Phone Makers May Import Qualcomm Chips

Phone Makers May Import Qualcomm Chips

Legal battles over patents are almost always long and complex, and the patent rift between chipmakers Broadcom and Qualcomm has taken another turn as Judge Haldane Mayer on the U.S. Court of Appeals for the Federal Circuit granted a stay in an exclusion order which banned companies from importing Qualcomm chips into the U.S. which have been found to infringe on Broadcom patents. The catch is who the judge granted the stay to: the phone makers LG, Samsung, T-Mobile, Kyocera, Sanyo Fisher, AT&T, and Motorola who incorporate Qualcomm’s chips into their phones. Qualcomm itself, however, is still barred from bringing the contested chips into the United States under a ban from the International Trade Commission.

The ITC barred imports of phone models with certain Qualcomm chips after determining those chips infringed on a Broadcom patent related to power-conservation technology. In August, the White House refused to intervene and let the ban stand.

Needless to say, the two companies’ interpretations of the ruling couldn’t be more opposite, with Qualcomm trumpeting that the court "granted a stay pending appeal that will allow third parties to import handsets into the United States," while Broadcom gloats the appeals court "denied a request by Qualcomm Incorporated (Nasdaq: QCOM) to stay the effectiveness pending appeal of a U.S. International Trade Commission (ITC) exclusion order." Both are technically correct: third parties can resume importing phones using the contested chips until Qualcomm’s appeal of the patent infringement ruling winds through the judicial system, and Broadcom is correct that Qualcomm still can’t import its own chips into the United States.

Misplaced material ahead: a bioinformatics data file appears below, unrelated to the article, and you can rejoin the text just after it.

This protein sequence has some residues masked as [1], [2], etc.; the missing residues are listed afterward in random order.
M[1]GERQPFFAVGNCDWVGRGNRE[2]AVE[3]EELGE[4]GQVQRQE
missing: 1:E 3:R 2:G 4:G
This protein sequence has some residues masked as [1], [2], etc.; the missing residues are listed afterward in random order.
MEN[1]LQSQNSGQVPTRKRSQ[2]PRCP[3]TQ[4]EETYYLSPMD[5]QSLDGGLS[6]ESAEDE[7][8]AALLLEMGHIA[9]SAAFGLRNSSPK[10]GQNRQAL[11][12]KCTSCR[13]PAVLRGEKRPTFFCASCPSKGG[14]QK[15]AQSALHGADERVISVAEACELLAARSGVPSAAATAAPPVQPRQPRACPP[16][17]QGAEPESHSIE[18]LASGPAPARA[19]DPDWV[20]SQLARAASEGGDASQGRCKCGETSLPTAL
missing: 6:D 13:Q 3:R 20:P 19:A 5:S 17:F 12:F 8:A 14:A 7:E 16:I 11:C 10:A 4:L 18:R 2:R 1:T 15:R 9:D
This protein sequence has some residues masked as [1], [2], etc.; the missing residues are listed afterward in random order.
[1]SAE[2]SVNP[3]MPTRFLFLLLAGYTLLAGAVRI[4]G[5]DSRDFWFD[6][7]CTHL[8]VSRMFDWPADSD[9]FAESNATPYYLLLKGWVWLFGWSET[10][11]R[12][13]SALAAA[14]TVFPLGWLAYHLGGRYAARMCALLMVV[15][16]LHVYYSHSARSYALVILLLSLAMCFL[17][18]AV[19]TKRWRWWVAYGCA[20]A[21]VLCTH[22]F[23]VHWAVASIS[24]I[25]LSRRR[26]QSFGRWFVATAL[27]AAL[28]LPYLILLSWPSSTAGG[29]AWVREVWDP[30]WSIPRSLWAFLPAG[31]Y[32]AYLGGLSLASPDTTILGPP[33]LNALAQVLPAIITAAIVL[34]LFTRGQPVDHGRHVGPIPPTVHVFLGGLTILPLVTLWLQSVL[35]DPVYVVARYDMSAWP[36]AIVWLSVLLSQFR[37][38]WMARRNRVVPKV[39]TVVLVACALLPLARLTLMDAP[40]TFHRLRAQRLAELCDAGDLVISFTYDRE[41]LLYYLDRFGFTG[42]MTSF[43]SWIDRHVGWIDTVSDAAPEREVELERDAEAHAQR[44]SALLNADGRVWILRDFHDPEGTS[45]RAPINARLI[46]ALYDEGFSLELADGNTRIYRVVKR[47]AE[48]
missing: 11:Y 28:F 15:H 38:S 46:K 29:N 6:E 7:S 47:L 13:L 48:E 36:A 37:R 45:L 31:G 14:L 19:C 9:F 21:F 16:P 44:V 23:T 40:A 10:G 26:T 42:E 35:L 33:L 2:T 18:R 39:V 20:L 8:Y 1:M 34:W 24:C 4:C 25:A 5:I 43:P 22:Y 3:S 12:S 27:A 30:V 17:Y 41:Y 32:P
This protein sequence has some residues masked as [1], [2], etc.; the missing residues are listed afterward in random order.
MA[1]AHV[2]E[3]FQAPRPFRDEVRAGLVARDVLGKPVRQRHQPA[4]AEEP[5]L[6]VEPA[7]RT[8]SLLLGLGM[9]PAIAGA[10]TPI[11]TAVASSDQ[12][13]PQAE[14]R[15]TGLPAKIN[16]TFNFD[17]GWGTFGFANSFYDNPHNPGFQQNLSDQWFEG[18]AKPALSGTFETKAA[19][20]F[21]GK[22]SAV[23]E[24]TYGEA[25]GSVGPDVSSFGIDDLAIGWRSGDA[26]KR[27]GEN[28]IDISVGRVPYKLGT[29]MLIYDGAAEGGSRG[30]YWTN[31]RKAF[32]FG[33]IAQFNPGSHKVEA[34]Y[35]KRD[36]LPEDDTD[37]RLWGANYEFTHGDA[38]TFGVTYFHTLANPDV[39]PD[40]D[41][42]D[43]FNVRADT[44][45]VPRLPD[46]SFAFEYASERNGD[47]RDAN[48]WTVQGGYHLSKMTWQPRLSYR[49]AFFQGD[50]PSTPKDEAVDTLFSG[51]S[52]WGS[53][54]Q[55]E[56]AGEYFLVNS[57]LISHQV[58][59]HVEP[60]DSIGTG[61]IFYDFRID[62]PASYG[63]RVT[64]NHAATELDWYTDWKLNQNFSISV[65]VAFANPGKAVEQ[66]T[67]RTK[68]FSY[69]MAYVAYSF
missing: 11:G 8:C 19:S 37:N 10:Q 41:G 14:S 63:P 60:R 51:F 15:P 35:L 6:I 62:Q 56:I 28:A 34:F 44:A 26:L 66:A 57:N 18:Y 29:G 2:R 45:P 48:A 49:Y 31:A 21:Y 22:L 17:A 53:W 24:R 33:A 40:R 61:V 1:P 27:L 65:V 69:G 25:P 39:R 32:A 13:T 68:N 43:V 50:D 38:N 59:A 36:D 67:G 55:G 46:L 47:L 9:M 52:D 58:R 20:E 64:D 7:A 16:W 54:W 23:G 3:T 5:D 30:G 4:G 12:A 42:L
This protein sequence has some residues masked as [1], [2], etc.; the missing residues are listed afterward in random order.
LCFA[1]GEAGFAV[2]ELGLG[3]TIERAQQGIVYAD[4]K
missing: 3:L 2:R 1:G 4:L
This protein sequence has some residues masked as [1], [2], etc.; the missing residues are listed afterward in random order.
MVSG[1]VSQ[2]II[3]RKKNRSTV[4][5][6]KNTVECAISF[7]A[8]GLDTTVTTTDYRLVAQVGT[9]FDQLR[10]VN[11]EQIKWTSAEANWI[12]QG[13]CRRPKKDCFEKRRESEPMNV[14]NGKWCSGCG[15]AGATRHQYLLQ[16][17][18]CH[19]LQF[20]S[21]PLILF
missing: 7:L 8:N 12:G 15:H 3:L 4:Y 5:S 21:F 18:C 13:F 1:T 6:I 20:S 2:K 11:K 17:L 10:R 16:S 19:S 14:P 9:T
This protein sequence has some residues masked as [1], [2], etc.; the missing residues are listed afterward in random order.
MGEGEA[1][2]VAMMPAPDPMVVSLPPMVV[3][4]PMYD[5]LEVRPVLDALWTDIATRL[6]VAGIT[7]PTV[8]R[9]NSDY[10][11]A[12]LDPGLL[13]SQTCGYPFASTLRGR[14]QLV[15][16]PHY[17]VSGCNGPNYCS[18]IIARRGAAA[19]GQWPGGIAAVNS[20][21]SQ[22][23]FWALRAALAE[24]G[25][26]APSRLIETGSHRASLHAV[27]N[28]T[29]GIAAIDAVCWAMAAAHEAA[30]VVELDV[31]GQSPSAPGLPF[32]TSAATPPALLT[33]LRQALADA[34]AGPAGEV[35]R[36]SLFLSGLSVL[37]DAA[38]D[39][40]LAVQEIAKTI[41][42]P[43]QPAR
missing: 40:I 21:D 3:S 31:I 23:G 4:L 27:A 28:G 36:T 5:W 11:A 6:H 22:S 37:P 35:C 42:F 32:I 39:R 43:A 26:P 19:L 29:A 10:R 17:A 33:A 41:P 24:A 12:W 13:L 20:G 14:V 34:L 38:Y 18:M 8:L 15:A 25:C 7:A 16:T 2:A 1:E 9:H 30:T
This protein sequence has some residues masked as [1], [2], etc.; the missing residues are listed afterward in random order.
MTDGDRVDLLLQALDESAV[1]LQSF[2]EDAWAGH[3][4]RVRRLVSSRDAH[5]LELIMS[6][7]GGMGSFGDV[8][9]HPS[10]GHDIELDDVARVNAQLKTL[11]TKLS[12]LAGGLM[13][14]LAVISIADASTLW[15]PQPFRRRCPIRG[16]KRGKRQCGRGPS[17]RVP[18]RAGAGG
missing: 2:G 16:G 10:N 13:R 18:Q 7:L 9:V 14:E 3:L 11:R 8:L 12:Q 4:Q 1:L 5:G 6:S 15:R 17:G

The ruling is not a reversal of the original finding that Qualcomm’s chips infringe on Broadcom patents—if that comes, it’ll only be at the end off a lengthy appeals process. However, it does enable the seven companies mentioned in the judge’s ruling to resume importing phones using the Qualcomm chips; the companies had argued the ban unfairly harmed them, since they were not named in the lawsuit and had acted in good faith. The ban mostly applied to high-end phones with high-speed wireless data capabilities.

The ruling does not specifically mention Sprint Nextel, which had largely avoided the import ban by using phones with alternative technology which is not impacted by the import ban. Verizon Wireless avoided being impacted by the import ban by cutting its own deal with Broadcom back in July.

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